The designer of the 2008 National Christmas tree went with a minimalist theme, choosing to partner smaller star shaped ornaments with 45,000 LED bulbs. The tree ornaments also featured a gold holographic film that made the tree sparkle during daytime, similar to the tree 4 years earlier. This year, Santa’s Workshop became part of the Pageant of Peace.
In with the Old and with the New (2009)
The trend of minimalism and energy efficiency continued in 2009. Lit entirely with LED lights, the tree utilized ⅓ of the energy consumed by its predecessor. In their first year, the Obamas opted to recycle pieces from 2008, 2004, and 1998, including the star ornaments and the three-dimensional star topper.
A Legend’s Farewell (2010)
Snowflake ornaments with red, blue, green, and clear ornaments were the stars of the show in 2010—the last time the living Colorado Spruce from Pennsylvania, transplanted in 1978, would be lit. In February 2011, a windstorm felled the tree and was replaced by a new living Colorado Spruce from New Jersey.
A Brief Cameo (2011)
The new Colorado Blue Spruce made a cameo in 2011, featuring lit snowflake ornaments and multicolored lights. The 42-inch, three-dimensional star topper made another appearance this year. Unfortunately, the tree from New Jersey was pronounced dead due to transplant shock in May of 2012 and was replaced later that year.
A New Beacon (2012)
On the 90th year of the lighting tradition, 120 lit star ornaments accompanied by 450 LED string lights graced the new living Colorado Blue Spruce from Virginia. The total energy consumption for the tree was 4,000 watts—a far cry from the 20,000 watts needed to power the tree in 2008. The tree shared the same overall appearance as previous years, and the same star tree topper from 2010 was used.
The Return of the Garland (2013)
Brighter, multicolored sugarplum LED lights were used alongside 60,000 LED lights to illuminate the tree in 2013. Unlike previous years, garlands were included in the ensemble. Eight twinkling glass ball garlands were wrapped around the tree, accentuating its conical shape. The three-dimensional star topper was used again, but refurbished to feature improved lighting.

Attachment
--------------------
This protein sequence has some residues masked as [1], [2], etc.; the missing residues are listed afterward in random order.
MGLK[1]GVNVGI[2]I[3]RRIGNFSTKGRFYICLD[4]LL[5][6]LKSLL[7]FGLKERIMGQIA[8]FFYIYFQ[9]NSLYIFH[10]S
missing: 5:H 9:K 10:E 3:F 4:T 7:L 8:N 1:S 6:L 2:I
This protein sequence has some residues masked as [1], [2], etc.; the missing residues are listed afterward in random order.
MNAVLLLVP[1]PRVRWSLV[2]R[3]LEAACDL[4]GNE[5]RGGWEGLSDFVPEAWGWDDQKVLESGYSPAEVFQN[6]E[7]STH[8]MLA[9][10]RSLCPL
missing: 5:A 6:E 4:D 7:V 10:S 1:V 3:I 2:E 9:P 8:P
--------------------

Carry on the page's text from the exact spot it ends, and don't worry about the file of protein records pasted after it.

Clean and Classic (2014)
A rectangular garland mesh in bright red was wrapped around the National Christmas tree in 2014, giving it a clean, uniform look. Clear LED lights and bright snowflake ornaments in traditional holiday colors highlighted the tree’s foliage, while the star tree topper made another appearance.
A Centennial Celebration (2015)
The regal motif of the 2015 National Christmas tree honored the Centennial Anniversary of the National Park Services. For the 7th year in a row, GE used only LED lights, including 600 micro-net lights and complementary twinkling icicle lights. Gold net lights were encased in gold ribbon mesh to create the vertical garlands, while illuminated white stars arranged along the ribbon added contrast.
A Look Back (2016)
In 2016, the tree designers went the minimal route once again and omitted the garland accents from the past three years. Sugarplum LED lights in opaque red, white, and blue along with white micro-net lights were used. The cascading star ornaments and star tree topper were recycled from previous years, reminiscent of the first National Christmas tree of the Obama administration.
Similar to the presidents we honor today, the National Christmas Tree is a beacon of hope and peace for our country. We hope you enjoyed our President’s Day tribute to the National Christmas tree!
For more fun facts and Christmas tree features, visit the Treetopia Blog today!by